Friday, September 23, 2016

Berlin Marathon Training: A Season in Review

I'm a sucker for firsts. First love, first kiss, first time having, er, . . . So our culture loves to emphasize romantic firsts, but those aren't the only exciting kind. First time driving a car. First time living abroad. First time running one mile. Or two. Or 26.2.

Nothing will ever quite replicate the exhilaration and pride of finishing my first marathon. However, each marathon season has brought with it a number of other firsts, and this season has been no exception. Some of them have been good, some of them have been bad, but all of them have been memorable.


First time racing abroad. Technically this race hasn't happened yet, but I think it deserves to make the list. I've never even run a race in Canada, never mind on a different continent. After Sunday, I can check this feat off my bucket list!

First time running more than 70 miles in one week. I have a teammate who ran 80-100 training for her marathon, all while working (and traveling for) a full time job. I've decided she's superhuman. Meanwhile, I work from home and have fought the urge to nap so desperately in my life.

First time breaking the tape. Just to put this in perspective, I didn't WIN the race . . . but I did come in first in my age group heat at the Fifth Avenue Mile. The fact that I crossed the finish line first in a one-mile race was surprising enough, but what was even more astonishing (to me) was the fact that I did this at the end of a 70+ mile week of training. Bodies really can do amazing things.


First time worrying that my recovery runs were too slow. I never used to think twice about recovery runs (i.e., runs meant to accumulate "time on my feet," as opposed to structured, speed-based workouts). I'm a big believer in "running by feel," so what used to happen during my recovery runs is I'd step outside, feel like death for a mile or two, and then everything would loosen up and I'd start running at a "normal" pace again. This time around was different. I'd walk out the door, barely able to lift my legs, and for the entire run, my watch would read 8:15, 8:30, 8:45, 9:00 per mile. My body felt like it was fighting against giant, invisible rubber bands, and I had to learn to be okay with that feeling, put my head down, and trudge forward. Easier said than done.

70+ mile week foot. Gross.
First time looking backward to move forward. About midway through training, I suffered a crisis of confidence. I had a god-awful workout (was I getting slower?), started worrying that my prescribed workout paces were increasing (was I getting slower??), and couldn't seem to run a recovery mile under 8:30 (I was totally getting slower!!!). Also, for whatever reason, I was starting to feel neglected. Had Coach given up on me? Had I given up on me? Was I actually going to be in shape to run a PR at this upcoming marathon? My logical brain said, "Shut up, Allison. You ran a half marathon PR, just a few short months ago I might add, minutes faster than the last time you trained for a marathon. You're fine." Meanwhile, my emotional brain was still panicking. "Maybe you are mis-remembering everything. You have a terrible memory for numbers. Maybe you're not one step faster than the last time you trained for a marathon!" So I caved and looked back at my old training log. I just wanted to see: were my newer workouts harder? Was I running more mileage? Was I in better shape? Of course, the answer was yes. And then, as if he has a sixth sense (which he very well might), Coach called me two days later. So much for feeling neglected.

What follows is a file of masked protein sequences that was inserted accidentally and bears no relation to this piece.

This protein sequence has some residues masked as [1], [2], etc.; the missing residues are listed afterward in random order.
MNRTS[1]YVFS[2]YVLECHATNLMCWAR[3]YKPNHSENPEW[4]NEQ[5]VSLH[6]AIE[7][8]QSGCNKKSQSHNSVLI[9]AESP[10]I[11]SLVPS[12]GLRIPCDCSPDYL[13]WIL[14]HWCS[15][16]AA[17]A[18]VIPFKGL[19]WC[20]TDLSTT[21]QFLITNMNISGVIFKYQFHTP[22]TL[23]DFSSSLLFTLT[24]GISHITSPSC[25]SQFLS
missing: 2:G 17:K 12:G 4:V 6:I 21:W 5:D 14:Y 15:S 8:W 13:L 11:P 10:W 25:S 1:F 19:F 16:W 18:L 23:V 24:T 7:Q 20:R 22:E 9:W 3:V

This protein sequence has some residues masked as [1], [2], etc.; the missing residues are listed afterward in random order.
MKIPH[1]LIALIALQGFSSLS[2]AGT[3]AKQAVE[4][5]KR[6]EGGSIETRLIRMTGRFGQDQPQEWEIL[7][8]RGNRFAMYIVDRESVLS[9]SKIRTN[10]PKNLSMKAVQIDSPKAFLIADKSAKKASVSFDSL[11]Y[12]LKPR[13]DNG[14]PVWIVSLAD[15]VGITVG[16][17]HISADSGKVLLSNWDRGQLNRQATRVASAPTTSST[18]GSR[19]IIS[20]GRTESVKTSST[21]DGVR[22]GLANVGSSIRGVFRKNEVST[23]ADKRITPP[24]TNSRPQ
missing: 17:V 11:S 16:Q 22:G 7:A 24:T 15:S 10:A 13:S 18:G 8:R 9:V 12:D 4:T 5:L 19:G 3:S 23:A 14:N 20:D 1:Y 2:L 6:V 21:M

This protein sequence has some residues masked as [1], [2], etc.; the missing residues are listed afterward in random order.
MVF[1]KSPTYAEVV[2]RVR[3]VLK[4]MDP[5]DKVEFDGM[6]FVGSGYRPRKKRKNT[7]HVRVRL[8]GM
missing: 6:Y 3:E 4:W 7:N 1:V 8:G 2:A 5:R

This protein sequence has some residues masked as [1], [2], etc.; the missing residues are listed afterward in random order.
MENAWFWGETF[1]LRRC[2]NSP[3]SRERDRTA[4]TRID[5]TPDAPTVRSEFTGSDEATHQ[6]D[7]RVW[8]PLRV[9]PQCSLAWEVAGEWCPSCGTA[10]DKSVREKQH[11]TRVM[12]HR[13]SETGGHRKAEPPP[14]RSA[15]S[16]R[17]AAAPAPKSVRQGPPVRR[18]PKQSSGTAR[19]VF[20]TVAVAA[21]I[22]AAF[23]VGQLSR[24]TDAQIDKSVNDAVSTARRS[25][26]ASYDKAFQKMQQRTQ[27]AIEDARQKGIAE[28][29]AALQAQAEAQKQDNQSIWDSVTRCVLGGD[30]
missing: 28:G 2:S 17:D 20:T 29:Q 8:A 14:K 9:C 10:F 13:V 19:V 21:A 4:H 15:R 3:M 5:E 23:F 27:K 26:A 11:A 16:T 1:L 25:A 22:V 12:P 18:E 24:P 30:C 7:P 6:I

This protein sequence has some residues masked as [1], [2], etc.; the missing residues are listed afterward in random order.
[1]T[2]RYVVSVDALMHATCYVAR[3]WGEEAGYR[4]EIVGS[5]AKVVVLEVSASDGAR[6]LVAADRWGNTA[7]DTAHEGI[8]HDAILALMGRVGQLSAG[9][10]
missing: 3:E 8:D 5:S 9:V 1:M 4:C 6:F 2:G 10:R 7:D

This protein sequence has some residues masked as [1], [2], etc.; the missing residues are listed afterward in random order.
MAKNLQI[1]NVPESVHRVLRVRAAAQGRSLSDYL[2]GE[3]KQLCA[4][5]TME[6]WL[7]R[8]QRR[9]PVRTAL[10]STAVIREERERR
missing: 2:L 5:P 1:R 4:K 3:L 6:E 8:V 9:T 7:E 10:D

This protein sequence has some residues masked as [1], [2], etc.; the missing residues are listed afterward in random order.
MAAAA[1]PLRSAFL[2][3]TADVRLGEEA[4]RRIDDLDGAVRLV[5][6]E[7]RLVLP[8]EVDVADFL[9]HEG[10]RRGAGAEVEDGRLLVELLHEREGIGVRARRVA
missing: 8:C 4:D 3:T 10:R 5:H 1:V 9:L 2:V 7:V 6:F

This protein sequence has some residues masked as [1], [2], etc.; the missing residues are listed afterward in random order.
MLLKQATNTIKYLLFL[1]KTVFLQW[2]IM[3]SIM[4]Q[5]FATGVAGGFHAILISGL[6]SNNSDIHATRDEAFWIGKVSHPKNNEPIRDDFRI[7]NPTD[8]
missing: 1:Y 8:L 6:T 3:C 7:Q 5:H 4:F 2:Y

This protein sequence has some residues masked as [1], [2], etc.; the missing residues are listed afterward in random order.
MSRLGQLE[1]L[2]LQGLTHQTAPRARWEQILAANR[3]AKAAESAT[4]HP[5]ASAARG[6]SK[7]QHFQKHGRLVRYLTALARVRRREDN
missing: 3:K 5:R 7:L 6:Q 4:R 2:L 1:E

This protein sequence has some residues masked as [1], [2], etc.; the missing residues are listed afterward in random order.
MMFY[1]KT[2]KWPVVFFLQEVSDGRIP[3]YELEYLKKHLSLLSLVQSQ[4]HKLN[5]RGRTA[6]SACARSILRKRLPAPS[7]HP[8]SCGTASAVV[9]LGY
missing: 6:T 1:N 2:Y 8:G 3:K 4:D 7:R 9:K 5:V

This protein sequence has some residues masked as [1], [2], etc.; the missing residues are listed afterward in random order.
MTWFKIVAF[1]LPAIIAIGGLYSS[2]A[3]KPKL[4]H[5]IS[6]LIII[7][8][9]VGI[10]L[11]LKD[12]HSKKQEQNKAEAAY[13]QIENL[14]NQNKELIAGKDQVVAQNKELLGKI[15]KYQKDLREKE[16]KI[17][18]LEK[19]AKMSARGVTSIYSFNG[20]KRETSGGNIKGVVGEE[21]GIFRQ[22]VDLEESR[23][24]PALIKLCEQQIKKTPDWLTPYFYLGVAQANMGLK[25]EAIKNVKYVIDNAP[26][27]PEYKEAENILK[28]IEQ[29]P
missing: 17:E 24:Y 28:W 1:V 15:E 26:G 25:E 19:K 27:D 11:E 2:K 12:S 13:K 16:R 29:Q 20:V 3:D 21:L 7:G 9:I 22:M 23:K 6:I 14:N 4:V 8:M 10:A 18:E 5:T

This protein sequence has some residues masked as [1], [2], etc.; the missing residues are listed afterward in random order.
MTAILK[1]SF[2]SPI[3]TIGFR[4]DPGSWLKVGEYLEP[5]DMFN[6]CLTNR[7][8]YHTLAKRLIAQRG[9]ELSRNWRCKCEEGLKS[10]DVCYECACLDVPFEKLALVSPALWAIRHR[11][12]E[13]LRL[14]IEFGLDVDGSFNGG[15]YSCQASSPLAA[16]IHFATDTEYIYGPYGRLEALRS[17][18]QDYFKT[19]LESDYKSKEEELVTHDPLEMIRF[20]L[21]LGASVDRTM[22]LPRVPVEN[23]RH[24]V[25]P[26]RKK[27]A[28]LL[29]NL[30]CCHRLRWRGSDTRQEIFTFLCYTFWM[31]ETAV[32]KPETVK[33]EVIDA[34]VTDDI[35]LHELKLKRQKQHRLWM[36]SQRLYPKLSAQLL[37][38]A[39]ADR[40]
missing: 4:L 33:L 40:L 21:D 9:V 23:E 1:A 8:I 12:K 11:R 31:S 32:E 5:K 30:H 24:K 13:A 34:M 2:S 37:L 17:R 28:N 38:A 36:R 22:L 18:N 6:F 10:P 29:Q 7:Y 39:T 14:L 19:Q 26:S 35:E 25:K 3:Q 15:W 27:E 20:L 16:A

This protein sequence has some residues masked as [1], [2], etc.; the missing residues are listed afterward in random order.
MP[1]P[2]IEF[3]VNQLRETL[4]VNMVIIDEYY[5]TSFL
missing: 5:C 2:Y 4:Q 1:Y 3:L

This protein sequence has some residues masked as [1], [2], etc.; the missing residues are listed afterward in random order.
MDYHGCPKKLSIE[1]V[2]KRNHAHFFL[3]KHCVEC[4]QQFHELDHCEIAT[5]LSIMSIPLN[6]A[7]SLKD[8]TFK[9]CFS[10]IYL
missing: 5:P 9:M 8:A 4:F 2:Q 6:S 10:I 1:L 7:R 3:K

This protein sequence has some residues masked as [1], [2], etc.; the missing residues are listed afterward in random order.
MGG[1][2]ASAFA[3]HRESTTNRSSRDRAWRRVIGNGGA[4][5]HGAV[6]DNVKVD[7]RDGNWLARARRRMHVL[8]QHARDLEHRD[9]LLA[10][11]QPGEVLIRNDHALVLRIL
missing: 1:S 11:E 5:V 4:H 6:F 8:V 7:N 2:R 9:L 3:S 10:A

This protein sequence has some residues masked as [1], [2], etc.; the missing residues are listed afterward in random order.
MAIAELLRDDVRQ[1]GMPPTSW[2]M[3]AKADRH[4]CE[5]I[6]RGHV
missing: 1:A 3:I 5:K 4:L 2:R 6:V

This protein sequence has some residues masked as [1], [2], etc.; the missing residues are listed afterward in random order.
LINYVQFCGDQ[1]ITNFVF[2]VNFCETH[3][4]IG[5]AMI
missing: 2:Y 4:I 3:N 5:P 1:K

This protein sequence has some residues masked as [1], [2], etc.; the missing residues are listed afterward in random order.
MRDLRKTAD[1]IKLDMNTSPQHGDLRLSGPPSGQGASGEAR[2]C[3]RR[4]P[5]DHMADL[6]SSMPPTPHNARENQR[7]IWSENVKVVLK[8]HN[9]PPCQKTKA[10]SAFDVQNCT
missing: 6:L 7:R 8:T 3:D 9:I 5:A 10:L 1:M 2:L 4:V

First time walking in a race. I like to think of myself as a decent racer. On most occasions, I can push through pain, not give up, and eke out a respectable performance. This particular half marathon was not one of those occasions.
I started off with my first mile already fifteen seconds behind pace, so I tried to be okay with that and stay in control as I waited for my body to loosen up, find its rhythm, do what it knows how to do. It never did. Instead, I went from mentally chanting "relax" to insisting "you're fine." When that failed, I started making deals with myself. If I could just get halfway, I could eat my Gu, and that would change things. Got halfway, ate the Gu, and nothing changed, except I started feeling sick. So then the goal became finishing without walking. Eventually, that goal also fell apart, making way for, "If you make it to the last 5k without walking, you can have one walking break," followed by, "If you make it to the last mile without walking more than once, you can have one more walking break." Never have I struggled so hard just to finish a race. And never have I felt so undeserving of an award–because, ironically enough, I was the first female to cross the finishing line (thankfully there was no tape to break). But sometimes life reminds you not to take these things so seriously. On the car ride home, I finally looked at the trophy I'd received, and what did I discover? They'd given me the "1st Place Male" by mistake. Go figure.

As you may be able to tell from the length of each item in this list, the "bad" items are weighing more heavily on my mind lately. But that is the curse of taper, right? You sit back, put your feet up, try to ignore the latest aches and pains, and hope that all the work you've put in for the many days and weeks and months leading up to the race will do its job.

So here's the bottom line, which I am writing as much for myself as for anyone who reads this: I know, in my heart of hearts, that I am not the same athlete now that I was eighteen months ago. Whether or not everything clicks on race day, and the clock and I emerge as friends, I've absolutely made progress. And that counts for something. It counts for a lot.